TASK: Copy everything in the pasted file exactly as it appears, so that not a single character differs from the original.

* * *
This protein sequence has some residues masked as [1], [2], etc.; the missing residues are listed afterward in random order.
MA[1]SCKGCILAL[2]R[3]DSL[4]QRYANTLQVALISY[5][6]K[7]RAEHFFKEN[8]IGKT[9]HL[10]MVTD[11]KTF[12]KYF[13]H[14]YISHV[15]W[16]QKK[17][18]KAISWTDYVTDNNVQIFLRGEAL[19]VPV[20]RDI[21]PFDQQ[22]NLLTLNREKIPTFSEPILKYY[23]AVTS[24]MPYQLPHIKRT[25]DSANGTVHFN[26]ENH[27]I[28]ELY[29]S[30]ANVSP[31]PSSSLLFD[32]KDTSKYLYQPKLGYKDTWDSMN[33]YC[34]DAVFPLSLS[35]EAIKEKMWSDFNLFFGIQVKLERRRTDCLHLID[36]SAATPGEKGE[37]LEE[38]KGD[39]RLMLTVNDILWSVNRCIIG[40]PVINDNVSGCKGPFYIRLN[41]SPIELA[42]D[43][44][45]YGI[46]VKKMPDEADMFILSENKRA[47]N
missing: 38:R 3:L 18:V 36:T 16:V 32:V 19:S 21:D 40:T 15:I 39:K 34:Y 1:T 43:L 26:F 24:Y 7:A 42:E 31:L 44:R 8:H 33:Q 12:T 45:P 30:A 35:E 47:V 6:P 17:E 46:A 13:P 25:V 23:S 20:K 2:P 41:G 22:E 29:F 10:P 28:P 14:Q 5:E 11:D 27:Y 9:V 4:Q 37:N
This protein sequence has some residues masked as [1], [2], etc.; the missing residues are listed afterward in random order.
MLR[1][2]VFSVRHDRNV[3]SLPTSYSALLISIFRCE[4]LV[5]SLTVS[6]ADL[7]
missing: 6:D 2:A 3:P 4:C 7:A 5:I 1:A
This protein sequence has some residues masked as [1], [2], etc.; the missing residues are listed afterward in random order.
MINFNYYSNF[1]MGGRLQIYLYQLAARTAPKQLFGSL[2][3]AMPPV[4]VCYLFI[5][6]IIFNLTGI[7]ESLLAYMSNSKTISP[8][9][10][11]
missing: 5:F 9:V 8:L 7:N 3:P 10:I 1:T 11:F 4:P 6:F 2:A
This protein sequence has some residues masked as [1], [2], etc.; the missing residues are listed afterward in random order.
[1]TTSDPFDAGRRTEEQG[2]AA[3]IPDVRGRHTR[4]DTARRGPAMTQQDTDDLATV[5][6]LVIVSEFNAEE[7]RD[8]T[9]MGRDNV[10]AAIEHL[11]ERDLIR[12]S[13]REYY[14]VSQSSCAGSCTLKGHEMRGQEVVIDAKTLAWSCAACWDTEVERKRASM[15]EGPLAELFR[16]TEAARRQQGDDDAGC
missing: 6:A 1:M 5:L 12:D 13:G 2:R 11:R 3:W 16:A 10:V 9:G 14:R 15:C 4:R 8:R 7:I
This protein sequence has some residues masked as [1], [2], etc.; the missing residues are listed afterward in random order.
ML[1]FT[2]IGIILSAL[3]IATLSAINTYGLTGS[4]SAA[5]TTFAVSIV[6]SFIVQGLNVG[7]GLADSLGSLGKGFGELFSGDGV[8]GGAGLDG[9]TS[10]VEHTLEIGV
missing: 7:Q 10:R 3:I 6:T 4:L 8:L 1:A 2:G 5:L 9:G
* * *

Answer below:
This protein sequence has some residues masked as [1], [2], etc.; the missing residues are listed afterward in random order.
MA[1]SCKGCILAL[2]R[3]DSL[4]QRYANTLQVALISY[5][6]K[7]RAEHFFKEN[8]IGKT[9]HL[10]MVTD[11]KTF[12]KYF[13]H[14]YISHV[15]W[16]QKK[17][18]KAISWTDYVTDNNVQIFLRGEAL[19]VPV[20]RDI[21]PFDQQ[22]NLLTLNREKIPTFSEPILKYY[23]AVTS[24]MPYQLPHIKRT[25]DSANGTVHFN[26]ENH[27]I[28]ELY[29]S[30]ANVSP[31]PSSSLLFD[32]KDTSKYLYQPKLGYKDTWDSMN[33]YC[34]DAVFPLSLS[35]EAIKEKMWSDFNLFFGIQVKLERRRTDCLHLID[36]SAATPGEKGE[37]LEE[38]KGD[39]RLMLTVNDILWSVNRCIIG[40]PVINDNVSGCKGPFYIRLN[41]SPIELA[42]D[43][44][45]YGI[46]VKKMPDEADMFILSENKRA[47]N
missing: 38:R 3:L 18:V 36:T 16:V 32:V 19:S 21:D 40:T 15:I 39:K 34:Y 1:T 43:L 26:F 24:Y 7:A 42:E 31:L 44:R 8:H 33:Q 12:T 45:P 30:A 35:E 47:V 6:P 17:E 46:A 13:P 25:V 23:S 20:K 2:P 41:G 22:E 29:F 10:P 28:P 14:Q 5:E 11:D 27:Y 9:V 4:Q 37:N
This protein sequence has some residues masked as [1], [2], etc.; the missing residues are listed afterward in random order.
MLR[1][2]VFSVRHDRNV[3]SLPTSYSALLISIFRCE[4]LV[5]SLTVS[6]ADL[7]
missing: 6:D 2:A 3:P 4:C 7:A 5:I 1:A
This protein sequence has some residues masked as [1], [2], etc.; the missing residues are listed afterward in random order.
MINFNYYSNF[1]MGGRLQIYLYQLAARTAPKQLFGSL[2][3]AMPPV[4]VCYLFI[5][6]IIFNLTGI[7]ESLLAYMSNSKTISP[8][9][10][11]
missing: 5:F 9:V 8:L 7:N 3:P 10:I 1:T 11:F 4:P 6:F 2:A
This protein sequence has some residues masked as [1], [2], etc.; the missing residues are listed afterward in random order.
[1]TTSDPFDAGRRTEEQG[2]AA[3]IPDVRGRHTR[4]DTARRGPAMTQQDTDDLATV[5][6]LVIVSEFNAEE[7]RD[8]T[9]MGRDNV[10]AAIEHL[11]ERDLIR[12]S[13]REYY[14]VSQSSCAGSCTLKGHEMRGQEVVIDAKTLAWSCAACWDTEVERKRASM[15]EGPLAELFR[16]TEAARRQQGDDDAGC
missing: 6:A 1:M 5:L 12:D 13:G 2:R 11:R 3:W 16:A 10:V 9:G 14:R 15:C 4:R 8:R 7:I
This protein sequence has some residues masked as [1], [2], etc.; the missing residues are listed afterward in random order.
ML[1]FT[2]IGIILSAL[3]IATLSAINTYGLTGS[4]SAA[5]TTFAVSIV[6]SFIVQGLNVG[7]GLADSLGSLGKGFGELFSGDGV[8]GGAGLDG[9]TS[10]VEHTLEIGV
missing: 7:Q 10:R 3:I 6:T 4:L 8:L 1:A 2:G 5:L 9:G